6. The Industry or Service column can be very useful in that it expands on the information in the employment column.
With those working in shops, it states the type of shop and for railway employees it quite often states the name of the railway company.
For clerks and typists it states the type of office they work in.
For example, Thomas Taylor, age 26, a Railway Surfaceman is working for the N.B. Railway which is the North British Railway Company whose staff records can be found at National Records of Scotland (formerly National Archives of Scotland).

7. The birthplace column usually states the county and place name for those born in Scotland and for those born in England, Ireland, Wales it usually just gives the country name.
The enumerator seems to have acted differently in Aberlour Parish, Banffshire in that he put Devon, Devonport as place of birth for my 2 X Great-Grandmother and that is correct.
With those born overseas in India, for example, the name of the state seems to be often given.

This is a guest blog written by Kenneth Nisbet.

Sunday, April 3, 2011

Revised and Improved Edition of Kelso Abbey, Old Churchyard, St Andrews Monumental Inscriptions

The late Audrey Mitchell wrote that Kelso was described by Sir Walter Scott, who attended school there from 1783, as 'the most beautiful, if not the most romantic, village in Scotland'. Early Kelso grew in two distinct halves. Easter Kelso formed in the vicinity of the Abbey, which was founded in 1128 by King David I, and retained its importance as an ecclesiastical burgh until the late 16th Century, by which time the fabric of Kelso Abbey had been largely destroyed and the monks dispersed.  Wester Kelso, also known as Faircross, was obliterated in the late 18th Century when the Duke of Roxburgh formed entrance gates to Floors Castle and a fruit garden on the ground occupied by the village. Legend states that plague victims of the 17th century were buried in a mass grave at the Knowes, near the Abbey and bones were found in this area during archaeological excavations. Kelso was primarily a market town and had no large-scale industry until the 20th century.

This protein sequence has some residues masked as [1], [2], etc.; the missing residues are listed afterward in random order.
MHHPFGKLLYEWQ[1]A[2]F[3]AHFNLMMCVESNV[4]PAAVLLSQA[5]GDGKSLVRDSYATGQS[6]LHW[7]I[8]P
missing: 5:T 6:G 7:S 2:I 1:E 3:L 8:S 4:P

We've extensively revised and improved this volume (previously known just as Kelso) and it's available on CD.

Old Kelso volume (superseded)

 It comprises the details and photographs of 460 monumental (gravestone) inscriptions for the Old Churchyard, Purvis Aisle, Kelso Abbey, and St Andrew's Episcopal Church and the inscriptions on 199 stones lost in 1979 when the surrounding wall was removed from the churchyard and new paths were laid allowing direct access from the Knowes car park to the town centre.

We've also included the inscriptions on the Kelso War Memorial, the war memorials in St Andrew's Church, St Mary’s Church, and Kelso High School. It includes a list of ministers, the landowners and tenants on the Hearth Tax assessment in the parish of Kelso in 1690, the men on the Militia list from 1797 to 1801, a plan of Kelso dated 1854.